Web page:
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A Close Reading Of The Opening Of Frankenstein

1480 words - 6 pages

From the very first instance of pathetic fallacy, ‘Frankenstein’ shapes an ‘essence’ that represents an ‘idea’ travelling the expanse of the terrain our narrator is writing from. From the ‘streets of Petersburg’, a ‘northern cold breeze’ plays upon the cheeks of an initially unnamed character, who takes time to marvel at its splendour and promise. This ‘breeze’ serves a purpose deeper than our outwardly perception, as it carries a message; a message that invokes phenomenon and uncertainty. In this analysis, I intend to depict how the second paragraph of the novel ‘Frankenstein’ seeks to establish its premise as a tale with an illustrious vindication of the ‘emergence’ of ideas. I also aim to ...view middle of the document...

We also see the forging of a relationship between the reader and the character at this point in the story, so it remains a crucial beginning to the novel.
As mentioned before, this ‘beginning’ of the novel boasts the personal pronoun ‘I’ as a means of creating a personal, emotive account encompassing the ‘heart’ and the ‘mind’ of the individual as a unified entity. It is by this ‘I’ that the emotive discourse in the passage is brought into question. Is being ‘inspirited by this wind’ a heartfelt ‘emotion’ or a reasonable ‘deduction’ of the ‘intellect’? Similarly, we can identify parts of the description that supports the idea that the choice of semantics is influenced by the narrator’s ‘heartfelt emotion’ and ‘intelligent reasoning’ in unison, or of separate accord. ‘A cold northern breeze plays’ highlights the mixture of value pertained to this concept of personification, and begins to illustrate how both the ‘heart’ and ‘mind’ work separately, but come together to embellish a perceived ‘reality’, and thus, ‘idealise’ it according to ‘inner desire’ (another concept of the ‘I’, but seems to have an independency the other two concepts seemingly lack). Moreover, the ‘cold northern breeze’ initiates an ‘emotional’ and ‘intellectual’ stimulation of negativity- as in ‘cold’ behaviour, ‘cold’ feet, ‘cold’ (temperature) and the likes. It is, therefore, necessary to conclude that such ‘negativity’ is enthused as a result of previous ‘emotional’ and ‘intellectual’ ‘memory’ (abstract and physical respectively) , and is both a product of the ‘heart’ and ‘mind’ alike, working together to create this ‘judgment’ or ‘perception’. However, the terms ‘breeze plays’ contrasts the previous vivid negativity of the adjective ‘cold’. Breeze denotes a ‘soft’ wind. From both the ‘heart’ and the ‘mind’, the perception of ‘softness’ induces ‘comfort’, and ultimately, desire, making it a ‘positive’, or ‘desirable’ aspect. The dynamic verb ‘plays’ personifies the ‘breeze’, giving this ‘softness’ an animated character, almost like that of a child. Again, with a child, the ‘memory’ of ‘innocence’, ‘freedom’ and ‘creativity’ trigger the ‘inner desire’, which makes this ‘breeze’ a positive occurrence.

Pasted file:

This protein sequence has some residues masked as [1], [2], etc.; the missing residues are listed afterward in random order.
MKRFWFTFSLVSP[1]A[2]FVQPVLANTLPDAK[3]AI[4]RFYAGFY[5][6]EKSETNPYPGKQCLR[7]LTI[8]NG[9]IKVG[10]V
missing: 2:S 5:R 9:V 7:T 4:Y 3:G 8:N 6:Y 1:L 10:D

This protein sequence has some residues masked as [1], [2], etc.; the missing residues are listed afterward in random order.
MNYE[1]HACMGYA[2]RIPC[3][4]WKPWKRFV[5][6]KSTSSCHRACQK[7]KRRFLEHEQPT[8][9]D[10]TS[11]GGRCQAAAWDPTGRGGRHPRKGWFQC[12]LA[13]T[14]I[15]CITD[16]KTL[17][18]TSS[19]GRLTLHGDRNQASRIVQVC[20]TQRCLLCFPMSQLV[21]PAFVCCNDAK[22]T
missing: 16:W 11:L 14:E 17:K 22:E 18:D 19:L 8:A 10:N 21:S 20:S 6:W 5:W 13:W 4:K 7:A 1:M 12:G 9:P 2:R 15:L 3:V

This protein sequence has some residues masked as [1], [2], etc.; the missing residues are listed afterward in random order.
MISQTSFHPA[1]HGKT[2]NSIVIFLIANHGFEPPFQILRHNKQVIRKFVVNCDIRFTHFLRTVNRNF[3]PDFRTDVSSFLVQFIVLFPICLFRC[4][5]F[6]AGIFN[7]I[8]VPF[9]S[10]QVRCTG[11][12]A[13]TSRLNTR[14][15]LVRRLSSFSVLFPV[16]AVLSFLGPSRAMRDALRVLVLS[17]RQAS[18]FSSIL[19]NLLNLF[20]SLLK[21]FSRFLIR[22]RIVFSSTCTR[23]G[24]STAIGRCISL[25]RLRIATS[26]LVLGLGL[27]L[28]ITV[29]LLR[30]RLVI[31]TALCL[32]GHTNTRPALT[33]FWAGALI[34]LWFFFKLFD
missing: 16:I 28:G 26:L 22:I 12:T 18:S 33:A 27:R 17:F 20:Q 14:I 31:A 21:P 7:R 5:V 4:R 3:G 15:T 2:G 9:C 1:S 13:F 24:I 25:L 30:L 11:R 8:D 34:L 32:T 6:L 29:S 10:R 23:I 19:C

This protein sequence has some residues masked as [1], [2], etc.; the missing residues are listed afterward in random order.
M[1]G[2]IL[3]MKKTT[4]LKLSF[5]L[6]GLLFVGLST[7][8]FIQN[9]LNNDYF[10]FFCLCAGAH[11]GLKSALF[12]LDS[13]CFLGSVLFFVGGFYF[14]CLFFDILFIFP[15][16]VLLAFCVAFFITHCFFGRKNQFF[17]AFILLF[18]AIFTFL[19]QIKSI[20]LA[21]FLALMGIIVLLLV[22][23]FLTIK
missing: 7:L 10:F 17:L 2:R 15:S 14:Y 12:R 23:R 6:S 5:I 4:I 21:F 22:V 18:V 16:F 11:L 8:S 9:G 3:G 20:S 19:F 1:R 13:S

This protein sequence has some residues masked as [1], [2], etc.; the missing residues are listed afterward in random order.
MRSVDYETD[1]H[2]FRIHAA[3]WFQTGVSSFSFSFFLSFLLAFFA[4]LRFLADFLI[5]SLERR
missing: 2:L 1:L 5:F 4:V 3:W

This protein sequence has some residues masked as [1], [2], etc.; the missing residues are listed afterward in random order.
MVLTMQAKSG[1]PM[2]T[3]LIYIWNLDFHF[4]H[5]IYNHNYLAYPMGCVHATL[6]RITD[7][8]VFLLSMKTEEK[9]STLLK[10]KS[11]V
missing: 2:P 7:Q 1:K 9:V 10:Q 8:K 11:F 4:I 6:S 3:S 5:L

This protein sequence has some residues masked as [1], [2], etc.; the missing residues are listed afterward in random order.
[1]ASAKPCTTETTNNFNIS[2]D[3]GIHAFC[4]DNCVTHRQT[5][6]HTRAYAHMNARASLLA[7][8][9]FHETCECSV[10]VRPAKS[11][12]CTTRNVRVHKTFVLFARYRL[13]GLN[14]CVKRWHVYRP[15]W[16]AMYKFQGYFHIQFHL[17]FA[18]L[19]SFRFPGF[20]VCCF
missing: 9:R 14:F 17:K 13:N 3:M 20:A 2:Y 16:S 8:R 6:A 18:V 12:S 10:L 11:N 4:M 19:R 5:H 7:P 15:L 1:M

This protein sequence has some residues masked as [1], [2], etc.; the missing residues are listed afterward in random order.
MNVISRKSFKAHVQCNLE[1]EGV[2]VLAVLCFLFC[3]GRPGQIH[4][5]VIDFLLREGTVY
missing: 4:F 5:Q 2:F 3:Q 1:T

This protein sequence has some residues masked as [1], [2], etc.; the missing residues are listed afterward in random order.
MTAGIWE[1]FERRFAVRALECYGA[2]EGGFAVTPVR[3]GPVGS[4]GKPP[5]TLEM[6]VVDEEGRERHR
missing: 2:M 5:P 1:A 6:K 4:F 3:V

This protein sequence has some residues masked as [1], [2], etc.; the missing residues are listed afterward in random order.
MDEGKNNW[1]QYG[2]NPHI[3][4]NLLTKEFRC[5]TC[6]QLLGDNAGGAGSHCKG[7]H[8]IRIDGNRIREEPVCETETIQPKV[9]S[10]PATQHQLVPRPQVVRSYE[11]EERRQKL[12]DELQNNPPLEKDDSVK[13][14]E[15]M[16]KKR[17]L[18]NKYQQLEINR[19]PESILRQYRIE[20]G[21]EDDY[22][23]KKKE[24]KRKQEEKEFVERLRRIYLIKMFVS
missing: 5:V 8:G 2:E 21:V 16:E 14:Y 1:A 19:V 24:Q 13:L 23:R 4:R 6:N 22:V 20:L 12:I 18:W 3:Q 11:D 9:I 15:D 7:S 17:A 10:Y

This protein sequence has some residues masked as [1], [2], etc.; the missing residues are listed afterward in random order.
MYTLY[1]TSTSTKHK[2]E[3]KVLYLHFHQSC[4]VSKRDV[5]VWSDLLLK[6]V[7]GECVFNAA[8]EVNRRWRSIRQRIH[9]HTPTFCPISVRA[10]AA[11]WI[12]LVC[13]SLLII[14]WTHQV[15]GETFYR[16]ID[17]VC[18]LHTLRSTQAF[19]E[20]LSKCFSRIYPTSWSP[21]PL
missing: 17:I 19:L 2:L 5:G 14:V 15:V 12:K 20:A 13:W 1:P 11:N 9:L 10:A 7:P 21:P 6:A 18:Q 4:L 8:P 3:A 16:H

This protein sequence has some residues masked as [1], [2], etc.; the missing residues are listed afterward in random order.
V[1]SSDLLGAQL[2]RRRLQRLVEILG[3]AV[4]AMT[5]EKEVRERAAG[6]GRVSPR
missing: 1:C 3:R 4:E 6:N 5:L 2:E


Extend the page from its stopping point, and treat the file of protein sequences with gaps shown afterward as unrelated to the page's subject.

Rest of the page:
This type of ‘positive’ and ‘negative’ imagery is reiterated through the entire paragraph, and it draws up ‘ideals’ and ‘perceptible preferences’. This ‘breeze’ fills the narrator ‘with delight’. Later on, the ‘breeze’ is substituted by the word ‘wind’, yet our ‘perception’ of the wind remains ‘desirous’ because it is a ‘wind of promise’- ‘promise’ triggering the ‘conscience’ of man ‘based on history or memory’ (Marx and Engels), and thus, is made ‘desirable’. This theme of the ‘heart’ and ‘mind’ working together (i.e. ‘romanticism’) leads the narrator to ‘imagine’, to create ‘fantasy’. Ultimately, the absolute union of ‘emotion’ and ‘reason’ changes ‘perception’ and, for an instant, we become ‘individuals’; to be able to think for ourselves, create our own ‘reality’. This is...

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